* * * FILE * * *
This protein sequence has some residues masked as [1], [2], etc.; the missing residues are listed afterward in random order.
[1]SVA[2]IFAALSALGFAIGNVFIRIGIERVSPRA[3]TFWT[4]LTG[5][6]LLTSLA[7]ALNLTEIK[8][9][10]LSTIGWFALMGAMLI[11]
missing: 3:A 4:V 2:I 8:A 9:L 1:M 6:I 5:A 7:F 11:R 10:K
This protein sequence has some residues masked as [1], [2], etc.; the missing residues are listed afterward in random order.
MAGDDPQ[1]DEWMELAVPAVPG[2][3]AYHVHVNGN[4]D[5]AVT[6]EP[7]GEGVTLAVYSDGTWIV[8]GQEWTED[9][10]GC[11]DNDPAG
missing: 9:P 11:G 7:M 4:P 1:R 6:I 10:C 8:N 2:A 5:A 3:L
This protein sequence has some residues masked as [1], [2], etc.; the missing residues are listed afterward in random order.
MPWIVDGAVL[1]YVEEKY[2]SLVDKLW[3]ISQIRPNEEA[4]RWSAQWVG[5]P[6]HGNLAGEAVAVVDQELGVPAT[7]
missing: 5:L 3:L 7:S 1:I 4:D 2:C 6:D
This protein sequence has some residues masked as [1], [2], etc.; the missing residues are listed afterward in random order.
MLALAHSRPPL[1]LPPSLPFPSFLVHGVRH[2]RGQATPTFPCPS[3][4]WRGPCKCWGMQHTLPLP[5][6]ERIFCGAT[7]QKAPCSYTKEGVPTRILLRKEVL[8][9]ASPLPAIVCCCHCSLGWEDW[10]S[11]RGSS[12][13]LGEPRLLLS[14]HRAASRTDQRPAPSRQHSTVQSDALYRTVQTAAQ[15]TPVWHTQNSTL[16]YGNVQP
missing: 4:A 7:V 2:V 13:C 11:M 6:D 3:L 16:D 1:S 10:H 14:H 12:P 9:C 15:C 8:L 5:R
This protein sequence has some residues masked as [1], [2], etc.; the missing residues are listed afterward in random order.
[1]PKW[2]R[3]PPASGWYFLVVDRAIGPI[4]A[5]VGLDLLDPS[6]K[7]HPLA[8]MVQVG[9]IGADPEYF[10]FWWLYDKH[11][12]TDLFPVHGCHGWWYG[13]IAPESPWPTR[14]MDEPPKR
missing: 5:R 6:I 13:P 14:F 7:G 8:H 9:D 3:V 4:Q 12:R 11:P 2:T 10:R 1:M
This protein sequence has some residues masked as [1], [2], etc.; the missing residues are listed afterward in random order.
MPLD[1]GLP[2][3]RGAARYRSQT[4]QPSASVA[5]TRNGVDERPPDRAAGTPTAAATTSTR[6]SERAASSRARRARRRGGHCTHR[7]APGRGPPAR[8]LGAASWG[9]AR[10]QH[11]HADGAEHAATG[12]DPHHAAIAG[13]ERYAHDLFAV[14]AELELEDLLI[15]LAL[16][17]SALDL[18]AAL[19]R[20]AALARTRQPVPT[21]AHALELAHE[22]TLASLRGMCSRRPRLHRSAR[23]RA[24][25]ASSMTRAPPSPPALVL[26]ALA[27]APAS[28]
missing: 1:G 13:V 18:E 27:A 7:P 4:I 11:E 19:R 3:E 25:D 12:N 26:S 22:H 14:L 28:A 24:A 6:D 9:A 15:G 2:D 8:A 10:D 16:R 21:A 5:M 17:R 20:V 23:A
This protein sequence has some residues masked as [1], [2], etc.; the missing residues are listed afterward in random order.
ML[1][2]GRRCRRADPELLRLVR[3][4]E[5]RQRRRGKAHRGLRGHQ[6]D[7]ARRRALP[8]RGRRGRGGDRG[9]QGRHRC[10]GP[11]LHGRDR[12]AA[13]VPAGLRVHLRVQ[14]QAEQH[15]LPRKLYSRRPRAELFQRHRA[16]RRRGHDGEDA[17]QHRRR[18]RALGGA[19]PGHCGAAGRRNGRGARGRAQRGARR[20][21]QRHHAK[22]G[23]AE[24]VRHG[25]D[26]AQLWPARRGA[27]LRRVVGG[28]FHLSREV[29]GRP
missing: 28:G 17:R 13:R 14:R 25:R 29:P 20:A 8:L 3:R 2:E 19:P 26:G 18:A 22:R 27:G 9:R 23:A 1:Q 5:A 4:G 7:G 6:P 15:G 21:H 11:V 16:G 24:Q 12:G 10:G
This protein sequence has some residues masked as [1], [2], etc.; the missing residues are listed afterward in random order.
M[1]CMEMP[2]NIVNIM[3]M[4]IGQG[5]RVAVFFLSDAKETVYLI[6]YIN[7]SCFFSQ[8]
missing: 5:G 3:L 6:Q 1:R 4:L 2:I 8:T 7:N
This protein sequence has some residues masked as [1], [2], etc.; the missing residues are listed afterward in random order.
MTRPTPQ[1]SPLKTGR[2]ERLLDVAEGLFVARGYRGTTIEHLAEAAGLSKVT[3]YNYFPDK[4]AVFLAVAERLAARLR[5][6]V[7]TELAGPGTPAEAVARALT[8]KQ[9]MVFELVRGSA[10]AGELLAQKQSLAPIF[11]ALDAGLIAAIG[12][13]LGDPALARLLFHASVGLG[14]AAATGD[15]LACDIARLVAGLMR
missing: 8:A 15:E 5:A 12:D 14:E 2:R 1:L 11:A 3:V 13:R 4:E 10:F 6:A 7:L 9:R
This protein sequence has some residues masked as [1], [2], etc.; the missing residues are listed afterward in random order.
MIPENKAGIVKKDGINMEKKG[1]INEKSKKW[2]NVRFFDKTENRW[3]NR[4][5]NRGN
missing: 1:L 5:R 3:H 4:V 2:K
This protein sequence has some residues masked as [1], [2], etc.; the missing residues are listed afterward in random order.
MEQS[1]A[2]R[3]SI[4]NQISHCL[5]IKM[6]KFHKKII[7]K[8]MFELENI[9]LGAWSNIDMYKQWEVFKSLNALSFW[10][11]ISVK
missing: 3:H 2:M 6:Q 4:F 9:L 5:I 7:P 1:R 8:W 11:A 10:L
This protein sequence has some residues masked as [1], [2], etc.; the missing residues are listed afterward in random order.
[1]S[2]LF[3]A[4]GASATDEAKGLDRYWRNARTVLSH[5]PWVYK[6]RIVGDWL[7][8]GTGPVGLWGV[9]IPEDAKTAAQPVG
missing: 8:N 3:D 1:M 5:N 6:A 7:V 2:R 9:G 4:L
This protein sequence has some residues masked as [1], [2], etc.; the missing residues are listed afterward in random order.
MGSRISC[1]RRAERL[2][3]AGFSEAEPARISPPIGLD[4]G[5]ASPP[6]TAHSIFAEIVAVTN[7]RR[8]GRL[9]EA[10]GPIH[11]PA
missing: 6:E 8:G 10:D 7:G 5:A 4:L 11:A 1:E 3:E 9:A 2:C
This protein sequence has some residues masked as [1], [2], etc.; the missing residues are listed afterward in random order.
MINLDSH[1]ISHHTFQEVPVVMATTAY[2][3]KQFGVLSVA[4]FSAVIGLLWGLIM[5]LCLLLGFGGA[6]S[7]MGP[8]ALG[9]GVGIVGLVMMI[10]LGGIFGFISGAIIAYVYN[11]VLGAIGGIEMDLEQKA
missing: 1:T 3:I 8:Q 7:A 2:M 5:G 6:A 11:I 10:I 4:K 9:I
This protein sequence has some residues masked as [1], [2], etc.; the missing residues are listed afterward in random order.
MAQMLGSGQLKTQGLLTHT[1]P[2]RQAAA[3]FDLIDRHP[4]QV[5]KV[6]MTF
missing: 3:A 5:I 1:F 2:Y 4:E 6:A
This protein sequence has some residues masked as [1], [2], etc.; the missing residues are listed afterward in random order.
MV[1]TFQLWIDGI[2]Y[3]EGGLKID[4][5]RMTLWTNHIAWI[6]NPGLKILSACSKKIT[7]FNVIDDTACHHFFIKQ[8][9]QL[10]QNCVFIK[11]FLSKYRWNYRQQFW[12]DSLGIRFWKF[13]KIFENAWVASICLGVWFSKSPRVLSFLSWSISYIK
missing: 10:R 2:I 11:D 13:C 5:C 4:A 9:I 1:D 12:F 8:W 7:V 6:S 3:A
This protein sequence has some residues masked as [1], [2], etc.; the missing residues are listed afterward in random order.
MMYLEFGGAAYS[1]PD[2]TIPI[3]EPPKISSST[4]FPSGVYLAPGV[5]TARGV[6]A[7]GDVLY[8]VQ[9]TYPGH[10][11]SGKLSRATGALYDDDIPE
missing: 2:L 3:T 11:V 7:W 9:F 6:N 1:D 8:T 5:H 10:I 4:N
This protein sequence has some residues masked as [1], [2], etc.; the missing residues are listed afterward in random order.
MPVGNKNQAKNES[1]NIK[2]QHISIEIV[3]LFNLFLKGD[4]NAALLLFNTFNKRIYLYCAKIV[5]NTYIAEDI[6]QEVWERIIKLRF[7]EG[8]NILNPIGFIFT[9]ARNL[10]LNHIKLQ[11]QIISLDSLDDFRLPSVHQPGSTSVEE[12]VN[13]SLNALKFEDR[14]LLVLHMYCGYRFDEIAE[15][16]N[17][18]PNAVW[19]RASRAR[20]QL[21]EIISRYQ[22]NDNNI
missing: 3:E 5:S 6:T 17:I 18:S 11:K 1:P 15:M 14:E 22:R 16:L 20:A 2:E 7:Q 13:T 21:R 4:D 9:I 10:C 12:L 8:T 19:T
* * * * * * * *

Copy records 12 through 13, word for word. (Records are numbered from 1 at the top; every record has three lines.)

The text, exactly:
This protein sequence has some residues masked as [1], [2], etc.; the missing residues are listed afterward in random order.
[1]S[2]LF[3]A[4]GASATDEAKGLDRYWRNARTVLSH[5]PWVYK[6]RIVGDWL[7][8]GTGPVGLWGV[9]IPEDAKTAAQPVG
missing: 8:N 3:D 1:M 5:N 6:A 7:V 2:R 9:G 4:L
This protein sequence has some residues masked as [1], [2], etc.; the missing residues are listed afterward in random order.
MGSRISC[1]RRAERL[2][3]AGFSEAEPARISPPIGLD[4]G[5]ASPP[6]TAHSIFAEIVAVTN[7]RR[8]GRL[9]EA[10]GPIH[11]PA
missing: 6:E 8:G 10:D 7:G 5:A 4:L 11:A 1:E 3:E 9:A 2:C